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Post 20 Aug 2021, 18:06 • #1 
Sport
Joined: 01/09/21
Posts: 31
I have an older Fenwick 320 with an aluminum ferrule. There's a slot for an O-ring (see attached picture). I'm curious if anyone still might still have stock on this part. Or, does anybody know the specs on the O-ring and where it would be available?


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Post 20 Aug 2021, 18:56 • #2 
Glass Fanatic
Joined: 01/02/12
Posts: 1678
Location: Gig Harbor, WA
Easiest place is your local Ace Hardware, that is where I found them. Should have drawers full of them. Take the tip section in and find the right size. Those O rings have many uses.


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Post 20 Aug 2021, 19:58 • #3 
Guide
Joined: 07/12/17
Posts: 341
Location: SW B.C.
I've gotten them from a tray in Home Depot as well. Word to the wise- the size you need is a lot smaller than you may think. Get it tight.


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Post 20 Aug 2021, 22:36 • #4 
Sport
Joined: 01/09/21
Posts: 31
Shrimpman and retired - thanks for your suggestions.


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Post 21 Aug 2021, 06:45 • #5 
Glass Fanatic
Joined: 12/05/06
Posts: 1661
Location: US-PA
O-rings are sized by both inside & outside diameter & the thickness of the rubber ring. The right diameter to fit in the groove may be too thick. Stretch out one smaller to make it thinner and it will degrade & break quicker.

The problem with hardware store O-rings is they are typically packaged and the store won't appreciate folks breaking open package after package checking the fit. In addition the drawers are usually a mess from folks doing exactly that so finding stuff and the selection usually suffer as a result.

If you have a dial caliper, you can measure the diameter of both the outside of male ferrule and the diameter of the groove to determine the approximate diameter & thickness required. Then look at O-Ring size charts which are out there on the Internet to figure out what may work. It really isn't that hard to dial in.

After that look on eBay. There are tons of O-ring sellers and you can buy a few sizes to try for what you would pay for one or two at a hardware store.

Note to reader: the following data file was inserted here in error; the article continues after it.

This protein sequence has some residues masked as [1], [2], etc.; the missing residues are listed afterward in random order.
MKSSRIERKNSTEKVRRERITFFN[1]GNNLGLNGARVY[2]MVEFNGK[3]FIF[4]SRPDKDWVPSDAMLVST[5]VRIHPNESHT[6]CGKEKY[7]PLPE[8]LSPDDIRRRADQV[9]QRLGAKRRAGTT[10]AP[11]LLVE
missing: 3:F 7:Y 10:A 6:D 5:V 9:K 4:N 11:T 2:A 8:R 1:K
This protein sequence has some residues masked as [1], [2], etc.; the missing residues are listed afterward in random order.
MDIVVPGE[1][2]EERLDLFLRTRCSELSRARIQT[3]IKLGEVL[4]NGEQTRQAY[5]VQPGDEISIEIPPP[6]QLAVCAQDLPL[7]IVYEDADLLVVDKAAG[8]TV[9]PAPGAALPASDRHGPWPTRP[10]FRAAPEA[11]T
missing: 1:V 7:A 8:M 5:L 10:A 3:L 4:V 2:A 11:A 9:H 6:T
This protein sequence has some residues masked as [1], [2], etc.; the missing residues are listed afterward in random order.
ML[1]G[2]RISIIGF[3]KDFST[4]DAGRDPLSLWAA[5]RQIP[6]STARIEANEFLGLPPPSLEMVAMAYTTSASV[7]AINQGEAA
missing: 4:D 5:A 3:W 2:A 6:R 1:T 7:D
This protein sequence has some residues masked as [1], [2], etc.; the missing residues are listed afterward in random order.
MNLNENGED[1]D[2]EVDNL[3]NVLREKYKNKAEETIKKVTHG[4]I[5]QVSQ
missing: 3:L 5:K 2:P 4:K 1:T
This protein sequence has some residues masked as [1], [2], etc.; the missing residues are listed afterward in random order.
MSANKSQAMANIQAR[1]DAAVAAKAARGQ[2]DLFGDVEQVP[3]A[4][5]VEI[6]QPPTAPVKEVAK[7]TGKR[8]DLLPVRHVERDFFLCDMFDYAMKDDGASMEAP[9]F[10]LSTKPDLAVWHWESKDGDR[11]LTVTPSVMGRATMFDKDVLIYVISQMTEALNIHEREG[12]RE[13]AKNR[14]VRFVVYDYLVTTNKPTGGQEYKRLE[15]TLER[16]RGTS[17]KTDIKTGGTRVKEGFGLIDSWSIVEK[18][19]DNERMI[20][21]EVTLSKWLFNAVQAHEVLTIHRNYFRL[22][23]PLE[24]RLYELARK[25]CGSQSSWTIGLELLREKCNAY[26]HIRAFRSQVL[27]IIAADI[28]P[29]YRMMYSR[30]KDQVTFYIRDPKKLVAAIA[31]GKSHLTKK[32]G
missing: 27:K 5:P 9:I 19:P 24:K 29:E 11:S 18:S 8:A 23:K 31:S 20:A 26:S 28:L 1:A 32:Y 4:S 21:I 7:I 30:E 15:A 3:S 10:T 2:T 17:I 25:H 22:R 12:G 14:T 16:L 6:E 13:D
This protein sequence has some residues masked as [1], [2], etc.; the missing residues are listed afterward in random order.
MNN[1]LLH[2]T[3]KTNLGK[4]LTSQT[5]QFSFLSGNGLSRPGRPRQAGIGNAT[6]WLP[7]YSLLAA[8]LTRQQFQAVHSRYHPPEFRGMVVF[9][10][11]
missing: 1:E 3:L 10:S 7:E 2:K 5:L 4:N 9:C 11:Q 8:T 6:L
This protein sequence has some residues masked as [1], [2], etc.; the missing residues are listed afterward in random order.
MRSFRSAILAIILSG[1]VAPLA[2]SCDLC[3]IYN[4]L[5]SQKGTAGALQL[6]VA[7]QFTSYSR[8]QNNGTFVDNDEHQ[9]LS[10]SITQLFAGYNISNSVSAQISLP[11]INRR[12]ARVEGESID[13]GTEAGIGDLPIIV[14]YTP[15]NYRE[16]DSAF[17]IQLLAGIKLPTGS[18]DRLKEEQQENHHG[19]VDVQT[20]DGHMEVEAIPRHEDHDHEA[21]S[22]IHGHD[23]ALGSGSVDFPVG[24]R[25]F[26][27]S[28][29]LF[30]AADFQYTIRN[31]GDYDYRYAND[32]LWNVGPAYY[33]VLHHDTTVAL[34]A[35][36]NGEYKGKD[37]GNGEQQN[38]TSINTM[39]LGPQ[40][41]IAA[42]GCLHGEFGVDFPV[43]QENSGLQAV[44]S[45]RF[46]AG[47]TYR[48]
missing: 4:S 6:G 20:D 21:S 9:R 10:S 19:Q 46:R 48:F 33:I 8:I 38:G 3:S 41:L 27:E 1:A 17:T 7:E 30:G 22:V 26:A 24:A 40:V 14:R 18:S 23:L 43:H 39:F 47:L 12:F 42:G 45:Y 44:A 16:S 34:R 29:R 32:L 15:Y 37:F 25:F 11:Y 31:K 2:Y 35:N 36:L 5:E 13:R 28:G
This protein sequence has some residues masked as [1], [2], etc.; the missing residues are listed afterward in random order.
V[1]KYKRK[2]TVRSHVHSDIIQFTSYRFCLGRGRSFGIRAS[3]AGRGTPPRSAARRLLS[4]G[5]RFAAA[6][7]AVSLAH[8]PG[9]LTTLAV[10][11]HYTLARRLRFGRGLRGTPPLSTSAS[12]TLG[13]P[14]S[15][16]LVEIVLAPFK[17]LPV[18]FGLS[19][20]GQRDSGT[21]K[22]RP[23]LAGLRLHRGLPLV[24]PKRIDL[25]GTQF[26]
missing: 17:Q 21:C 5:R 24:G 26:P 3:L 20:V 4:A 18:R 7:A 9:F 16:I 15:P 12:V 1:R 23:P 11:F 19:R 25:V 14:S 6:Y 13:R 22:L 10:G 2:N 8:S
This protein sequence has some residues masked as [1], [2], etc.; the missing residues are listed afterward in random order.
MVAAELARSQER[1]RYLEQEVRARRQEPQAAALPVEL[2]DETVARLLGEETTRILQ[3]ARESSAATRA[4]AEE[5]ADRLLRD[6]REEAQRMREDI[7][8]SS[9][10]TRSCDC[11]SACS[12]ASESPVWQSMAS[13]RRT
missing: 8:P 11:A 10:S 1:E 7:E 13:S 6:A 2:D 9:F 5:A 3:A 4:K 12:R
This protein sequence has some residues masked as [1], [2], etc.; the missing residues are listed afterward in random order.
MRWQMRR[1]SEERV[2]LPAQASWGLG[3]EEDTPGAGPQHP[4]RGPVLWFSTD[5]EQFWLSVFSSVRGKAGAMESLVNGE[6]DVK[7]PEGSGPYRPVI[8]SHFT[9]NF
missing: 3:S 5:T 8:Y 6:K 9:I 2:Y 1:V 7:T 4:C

Good luck!!


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Post 21 Aug 2021, 09:25 • #6 
Guide
Joined: 04/17/12
Posts: 140
Location: Blacksburg, VA
The industry specification for o-ring sizes is AS568C - once you know the dash no. it should be good for any number of other o-ring specifications - even the mil specs use the same sizes and dash numbers. As Bamboozle stated a quick internet search will turn up multiple sources for the size charts. For material I'd suggest a butyl rubber what is usually called BunaN or Nitrile, that is probably the most common material and most likely to be available at your local hardware store. Fluorocarbon materials such as Viton or Kalrez will work as well if thats what's available as will EPDM. I'd stay away from silicone o-rings - they don't typically have the mechanical strength to hold up under repeated assembly/disassembly. If you lubricate the ferrule be careful that the lubricant is compatible with the o-ring material or it could cause the o-ring to swell or even disintegrate.


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Post 21 Aug 2021, 10:03 • #7 
Glass Fanatic
Joined: 06/23/05
Posts: 4598
Location: US-MT
Shrimpman gave good advice, Oring should be hard to put on, get smaller than you think.


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Post 24 Aug 2021, 22:25 • #8 
Glass Fanatic
Joined: 09/18/09
Posts: 5105
Location: Washington DC Region
I would just go without if the ferrule holds. If the o-ring is just a bit too big, it may be impossible to get the ferrule apart again.

Or worse, you might pull the ferrule off the rod.


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Post 25 Aug 2021, 06:15 • #9 
Global Moderator
Joined: 04/20/07
Posts: 8281
Location: US-ME
"Size-matic." The O-ring was to work that trick in a ferrule material, aluminum, more dimensionally unstable than other metals. And to provide security against rattling or loosening while in use.
;
I think you will be able to find one that works at any well-stocked hardware store. The thinner the better--bulging very slightly beyond the diameter of the male ferrule and soft enough to be able to compress very slightly smaller. Gosh, one of the older hardware stores near me has hundreds of them all jumbled up over the years in the little Servalite trays, priced 25 to 50 cents apiece. That's if you can figure out the stock number from the original section of the display, and then remember it all the way to the cash register. Otherwise, with this and any other small hardware such as machine screws, shims, sleeves, rubber plugs and so on, one dollar is close enough for me. Five and a half cents for the Governor if I have any change. Or go up the road to Ace where the boxes haven't been rummaged so many years, write the number down on one of the little plastic bags next to the tray, and pay the exact mount due, which could be twice as much.

As Carlz said, the ferrule may be fine without the O-ring. I have found and lost several over the years and just save the money for coffee and fish the same old beater rod without one.

If it ever gives me trouble like that, I will just replace the ferrule with a conventional metal ferrule. Probably I will find one of the O rings in the process.


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